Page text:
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Using matrices to transform the plane: Mapping a vector

Video transcript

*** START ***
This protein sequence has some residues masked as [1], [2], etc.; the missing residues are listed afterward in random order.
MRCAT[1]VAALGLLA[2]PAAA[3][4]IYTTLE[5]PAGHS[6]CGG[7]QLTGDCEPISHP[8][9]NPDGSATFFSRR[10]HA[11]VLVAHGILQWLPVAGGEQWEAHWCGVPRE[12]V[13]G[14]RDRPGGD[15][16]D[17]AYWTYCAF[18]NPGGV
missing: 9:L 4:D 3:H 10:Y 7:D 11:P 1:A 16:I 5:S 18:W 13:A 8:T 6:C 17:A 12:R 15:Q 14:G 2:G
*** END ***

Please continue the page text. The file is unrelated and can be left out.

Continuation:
- [Instructor] Let's say that we have the vector three, two. We know that we can express this as a weighted sum of the unit vectors in two dimensions or we can view it as a linear combination. And you could view this as three times the unit vector in the X direction which is one zero plus two times the unit vector in the Y direction, which is zero, one. And we can graph three, two by saying okay, we have three unit vectors in the X direction. This would be one right over there. That would be two and then that would be three. And then we have plus two unit vectors in the Y direction. So one and then two, and then we know where our vector is or what it would look like. The vector three, two would look like this. Now let's apply a transformation to this vector. And so let's say we have the transformation matrix. I'll write it this way. Two, one, two, three. Now we've thought about this before. One way of thinking about a transformation matrix is it gives you the image of the unit vectors. And so instead of being this linear combination of the unit vectors, it's going to be this linear combination of the images of the unit vectors when we take the transformation. What do I mean? Well, instead of having three one, zeros, we are now going to have three two, ones. Instead of having two zero, ones, we're now going to have two two, threes. So I could write it this way. Let me write it this way, the image of our original vector. I'll put a prime here to say we're talking about its image is going to be three times instead of one, zero, it's going to be times two, one vectors. That's the image of the one, zero unit vector under this transformation. And then we're gonna say plus two instead of zero, one, we're gonna look at the image under the transformation of the zero, one vector, which the transformation matrix gives us and that is the two, three, vector. Two, three, and we can graph this. If we have three two, ones and two two, threes, what I could do is overlay this extra grid to help us. So this is two, one, that's one to one, that is two two, ones going here. And then we have three two, ones right over here. So there's three two, ones. Let me do this in this color. This part right over here is going to be this vector. The three two, ones is going to look like that. And then to that, we add two two, threes. So this is going to... Let's see, two and then three so this is going to be one two, three, and then we have two two, threes. So we end up right over there. And so let me actually get rid of this grid so we can see things a little bit more clearly. And so we have here in purple, we have our original three, two vector and now the image is going to be three two, ones plus two two, threes so the image of our three, two vector under this transformation is going to be this vector that I'm drawing right here. And it looks when I eyeball it, it looks like it is the 10, nine vector and we can verify that by doing the math right over here. So let's do that. This is going to be equal to three times two is six, three times one is three. And we're going to add that to two times two is four, two times three is six. And indeed you add the corresponding entry, six plus four is 10 and three plus six is nine. And we're done. The important takeaway here is that any vector can be represented as a linear combination of the unit vectors. Now when we take the transformation, it's now going to be a linear combination not of the unit vectors, but of the images of the unit factors. And we saw that visually and we verified that mathematically.